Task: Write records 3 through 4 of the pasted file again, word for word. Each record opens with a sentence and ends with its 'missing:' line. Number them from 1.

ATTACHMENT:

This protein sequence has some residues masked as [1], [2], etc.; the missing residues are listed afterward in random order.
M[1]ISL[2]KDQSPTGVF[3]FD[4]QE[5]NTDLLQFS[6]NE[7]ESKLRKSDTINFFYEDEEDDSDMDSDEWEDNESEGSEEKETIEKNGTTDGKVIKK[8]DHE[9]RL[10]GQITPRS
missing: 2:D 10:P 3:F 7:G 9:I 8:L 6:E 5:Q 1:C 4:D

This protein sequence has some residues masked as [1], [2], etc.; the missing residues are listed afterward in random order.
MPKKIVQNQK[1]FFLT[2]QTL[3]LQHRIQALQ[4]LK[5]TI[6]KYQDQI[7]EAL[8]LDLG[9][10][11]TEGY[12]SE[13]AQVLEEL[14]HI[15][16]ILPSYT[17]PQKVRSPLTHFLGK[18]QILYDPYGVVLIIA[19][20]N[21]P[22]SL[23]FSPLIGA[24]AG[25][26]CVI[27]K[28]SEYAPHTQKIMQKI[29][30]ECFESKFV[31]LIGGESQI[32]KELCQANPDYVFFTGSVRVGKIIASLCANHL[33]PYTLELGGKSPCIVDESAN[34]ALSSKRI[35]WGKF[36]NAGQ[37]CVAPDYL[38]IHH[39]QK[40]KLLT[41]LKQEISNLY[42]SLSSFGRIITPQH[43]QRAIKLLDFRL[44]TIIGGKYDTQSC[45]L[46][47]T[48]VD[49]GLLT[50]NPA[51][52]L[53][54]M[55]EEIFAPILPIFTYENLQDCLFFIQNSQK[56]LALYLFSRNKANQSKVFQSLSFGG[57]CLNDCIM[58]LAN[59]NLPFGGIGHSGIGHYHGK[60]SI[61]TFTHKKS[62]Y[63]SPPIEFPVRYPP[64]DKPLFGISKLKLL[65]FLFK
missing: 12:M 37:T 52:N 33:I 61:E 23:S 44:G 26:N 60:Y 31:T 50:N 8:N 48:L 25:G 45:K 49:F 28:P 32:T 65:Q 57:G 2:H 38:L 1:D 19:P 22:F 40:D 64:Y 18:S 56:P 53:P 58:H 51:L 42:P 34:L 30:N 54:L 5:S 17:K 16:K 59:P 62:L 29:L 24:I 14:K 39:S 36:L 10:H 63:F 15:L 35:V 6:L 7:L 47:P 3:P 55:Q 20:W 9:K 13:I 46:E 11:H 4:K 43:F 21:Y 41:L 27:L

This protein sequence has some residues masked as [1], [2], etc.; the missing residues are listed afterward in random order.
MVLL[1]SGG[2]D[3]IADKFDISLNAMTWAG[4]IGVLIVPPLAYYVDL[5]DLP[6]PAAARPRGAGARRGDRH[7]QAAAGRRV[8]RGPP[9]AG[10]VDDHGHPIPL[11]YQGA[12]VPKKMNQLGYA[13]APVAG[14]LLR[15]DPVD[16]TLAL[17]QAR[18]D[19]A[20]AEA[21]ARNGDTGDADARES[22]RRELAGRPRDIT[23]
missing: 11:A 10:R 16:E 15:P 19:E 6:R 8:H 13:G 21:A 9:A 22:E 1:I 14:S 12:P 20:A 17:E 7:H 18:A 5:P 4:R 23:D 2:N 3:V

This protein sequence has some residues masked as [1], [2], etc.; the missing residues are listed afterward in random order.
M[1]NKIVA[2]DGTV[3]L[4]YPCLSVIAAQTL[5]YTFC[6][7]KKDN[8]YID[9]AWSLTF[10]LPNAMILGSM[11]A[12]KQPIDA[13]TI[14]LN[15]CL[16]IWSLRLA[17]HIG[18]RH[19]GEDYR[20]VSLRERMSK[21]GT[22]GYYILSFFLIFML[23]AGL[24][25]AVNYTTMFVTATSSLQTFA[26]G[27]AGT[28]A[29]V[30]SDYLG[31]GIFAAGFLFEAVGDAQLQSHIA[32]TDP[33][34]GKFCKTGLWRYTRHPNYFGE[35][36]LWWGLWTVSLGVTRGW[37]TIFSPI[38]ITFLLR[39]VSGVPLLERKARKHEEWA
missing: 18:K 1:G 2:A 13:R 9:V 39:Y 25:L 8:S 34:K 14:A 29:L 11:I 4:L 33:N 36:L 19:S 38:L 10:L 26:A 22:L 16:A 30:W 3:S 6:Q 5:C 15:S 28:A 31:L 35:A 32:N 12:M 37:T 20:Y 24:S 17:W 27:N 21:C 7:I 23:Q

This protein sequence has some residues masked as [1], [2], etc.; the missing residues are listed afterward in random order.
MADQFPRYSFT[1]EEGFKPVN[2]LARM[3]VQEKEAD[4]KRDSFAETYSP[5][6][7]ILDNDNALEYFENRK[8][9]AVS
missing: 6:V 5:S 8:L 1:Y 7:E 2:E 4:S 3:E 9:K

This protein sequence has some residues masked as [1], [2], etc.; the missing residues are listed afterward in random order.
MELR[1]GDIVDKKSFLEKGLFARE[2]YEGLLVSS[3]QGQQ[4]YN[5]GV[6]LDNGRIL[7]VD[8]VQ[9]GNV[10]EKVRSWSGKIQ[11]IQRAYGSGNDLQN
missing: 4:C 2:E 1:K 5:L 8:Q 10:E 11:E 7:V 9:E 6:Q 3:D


This protein sequence has some residues masked as [1], [2], etc.; the missing residues are listed afterward in random order.
MVLL[1]SGG[2]D[3]IADKFDISLNAMTWAG[4]IGVLIVPPLAYYVDL[5]DLP[6]PAAARPRGAGARRGDRH[7]QAAAGRRV[8]RGPP[9]AG[10]VDDHGHPIPL[11]YQGA[12]VPKKMNQLGYA[13]APVAG[14]LLR[15]DPVD[16]TLAL[17]QAR[18]D[19]A[20]AEA[21]ARNGDTGDADARES[22]RRELAGRPRDIT[23]
missing: 11:A 10:R 16:E 15:P 19:E 6:R 8:H 13:G 21:A 9:A 22:E 1:I 14:S 12:P 20:A 17:E 7:H 18:A 5:P 4:R 23:D 2:N 3:V

This protein sequence has some residues masked as [1], [2], etc.; the missing residues are listed afterward in random order.
M[1]NKIVA[2]DGTV[3]L[4]YPCLSVIAAQTL[5]YTFC[6][7]KKDN[8]YID[9]AWSLTF[10]LPNAMILGSM[11]A[12]KQPIDA[13]TI[14]LN[15]CL[16]IWSLRLA[17]HIG[18]RH[19]GEDYR[20]VSLRERMSK[21]GT[22]GYYILSFFLIFML[23]AGL[24][25]AVNYTTMFVTATSSLQTFA[26]G[27]AGT[28]A[29]V[30]SDYLG[31]GIFAAGFLFEAVGDAQLQSHIA[32]TDP[33][34]GKFCKTGLWRYTRHPNYFGE[35][36]LWWGLWTVSLGVTRGW[37]TIFSPI[38]ITFLLR[39]VSGVPLLERKARKHEEWA
missing: 18:K 1:G 2:A 13:R 9:V 39:Y 25:L 8:S 34:K 14:A 29:L 11:I 4:L 33:N 36:L 19:S 38:L 10:L 26:A 22:L 16:A 30:W 3:S 6:Q 5:C 15:S 28:A 31:L 35:A 32:N 12:M 37:T 20:Y 24:S 17:W 27:N 21:C 7:I 23:Q